The Challenges of Overseas Manufacturing, Part I of III

ChinaIn light of the recent toy recall, the special challenges faced by companies when working with overseas contract manufacturers is coming to light again. Earlier this summer, I had several conversations about this topic with Ashton Udall, partner at Global Sourcing Specialists and blogger at Product Global.

Ashton and GSS specialize in helping companies succeed when using offshore manufacturing. There can be lots of benefits: like cost and speed. There are also potential pitfalls: mis-communications, lack of proper expectation setting, and others can easily make you throw up your hands asking “where are all these magical cost savings I heard about?” You have to go into these relationships with your eyes wide open. As a Product Manager who is Pragmatic trained, you already know what to communicate in your requirements. What you may not know is how to communicate them to someone not used to receiving formal requirements and where the common pitfalls can be.

My current company is a startup that makes heavy use of overseas contract manufacturing. We have suffered the pain of all the problems above and reaped many of the benefits. Take Ashton’s and my experiences for yourself so that you can have a faster learning curve when you go through the same transition.

Part I: Communications

When I worked at NetSolve, and later Cisco, every year HR would perform an employee satisfaction survey. It would ask questions like “What are you most/least satisfied about in your current position” and “How can the management team improve?” Every year, like clockwork, the results would come out and be the same. The #1 area that employees singled out for improvement year-over-year? …Communications. If communications is such a problem inside a company, can you imagine between 2 companies? Across 3000 miles? With 2 or more languages?

Product Managers overcome the internal communications problem by writing formal requirements in a well-understood format using a template such as an MRD. MRDs, depending on the structure of the company and the skillsets in place, are drilled into PRDs and/or functional specifications by business analysts or development architects. A PM with a good support structure doesn’t need to be involved in the fine grained details of how a product will be built, and a good development lead will know when there is a red flag or decision point when they should involve the PM.

Manufacturing plant floor

At most offshore manufacturers, they don’t have any of those functions. They will have no idea how to digest a MRD. Hopefully, you have someone in Operations or Development that is tasked with interfacing with the offshore team (if you don’t, get one – fast!). Your first communications will be by trial and error as you find out what works. Ashton points out that a lot of (Americans?) could eat some humble pie with regards to how they interact with their overseas peers:

I always chuckle at those guys who have spent a couple weeks in a country and like to act as if they are now ‘one’ with the culture. Horse puckey. This takes years, perhaps decades, if even possible. And most people who have spent that kind of time, would be too humble about the challenge to ever claim something like that.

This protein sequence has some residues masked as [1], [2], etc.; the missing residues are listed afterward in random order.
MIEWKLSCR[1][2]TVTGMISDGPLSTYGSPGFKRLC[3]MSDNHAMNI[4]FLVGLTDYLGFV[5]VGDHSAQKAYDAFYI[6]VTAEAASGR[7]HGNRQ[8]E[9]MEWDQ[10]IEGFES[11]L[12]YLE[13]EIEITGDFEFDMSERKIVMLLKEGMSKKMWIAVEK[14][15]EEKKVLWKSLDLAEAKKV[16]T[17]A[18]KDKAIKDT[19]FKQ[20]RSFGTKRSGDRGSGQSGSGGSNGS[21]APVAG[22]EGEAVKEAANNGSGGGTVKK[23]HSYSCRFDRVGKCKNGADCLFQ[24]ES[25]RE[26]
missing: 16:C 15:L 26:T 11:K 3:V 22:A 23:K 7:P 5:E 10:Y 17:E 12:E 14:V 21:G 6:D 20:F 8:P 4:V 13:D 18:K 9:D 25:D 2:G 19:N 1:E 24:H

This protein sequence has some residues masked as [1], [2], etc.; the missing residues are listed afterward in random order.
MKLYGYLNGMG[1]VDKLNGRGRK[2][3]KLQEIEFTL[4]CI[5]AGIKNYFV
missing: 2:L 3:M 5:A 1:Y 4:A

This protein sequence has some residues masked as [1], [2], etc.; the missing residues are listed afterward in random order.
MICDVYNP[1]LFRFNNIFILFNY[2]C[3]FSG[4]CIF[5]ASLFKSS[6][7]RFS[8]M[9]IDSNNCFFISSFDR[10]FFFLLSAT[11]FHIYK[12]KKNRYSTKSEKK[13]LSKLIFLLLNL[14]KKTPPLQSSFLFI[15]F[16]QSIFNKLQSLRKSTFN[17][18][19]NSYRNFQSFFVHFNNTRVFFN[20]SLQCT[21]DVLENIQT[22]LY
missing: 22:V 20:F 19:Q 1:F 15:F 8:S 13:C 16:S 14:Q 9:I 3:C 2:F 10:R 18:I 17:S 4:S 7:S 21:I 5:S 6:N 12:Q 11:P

It’s also important to understand the concept of speed. In America, we have bought into the myth that you can “get things done faster” overseas. Why?! There is nothing different about getting part produced over there than it is over here. What people really mean is that you can apply more resources to a problem overseas at the same cost as domestically, resulting in a faster turnaround. In fact, you must do this overseas because of their concept of speed.

We want things done now, in fact we want them done yesterday. In China or Taiwan, the culture doesn’t work that way. If you ask them “Is this going to be ready tomorrow?” You will get the answer “Yes!” Even if they know it will not be ready. Their culture does not allow for negative answers in many cases. Ashton explains:

Many countries do not move as quickly into business matters the way Americans do. They like to get to know each other and get a feel for the person and company they are dealing with. Business is much more relationship driven, so you better put some effort into driving relationships with the people you need help from to get things done.

At Product Global, Ashton has posted Part I of his take on the same topic. You may also want to review his post for additional color commentary.

Parts II of this post will explore tactics to overcome the communications barrier, and setting the right expectations (internally and externally). Part III will explore strategies for success when using overseas design and manufacturing.

Product Beautiful

Product Global

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3 Comments

  • Reply Product Beautiful » Blog Archive » The Challenges of Overseas Manufacturing, Part II of III August 19, 2007 at 8:54 pm

    […] Part I, we discussed an overview of the problems a company faces when using overseas manufacturing and […]

  • Reply Product Beautiful » Blog Archive » The Challenges of Overseas Manufacturing, Part III of III August 21, 2007 at 10:13 pm

    […] Product Global about the challenges of using overseas manufacturing and design. To catch up, read Part I and Part […]

  • Reply Product Beautiful » Blog Archive » The Queen of Seoul August 27, 2007 at 11:40 am

    […] a follow up to the earlier stories about the Challenges of Overseas Manufacturing (Part I, Part II, Part III), I’d like to give a shout out to Heejeong Haas, the “Queen of […]

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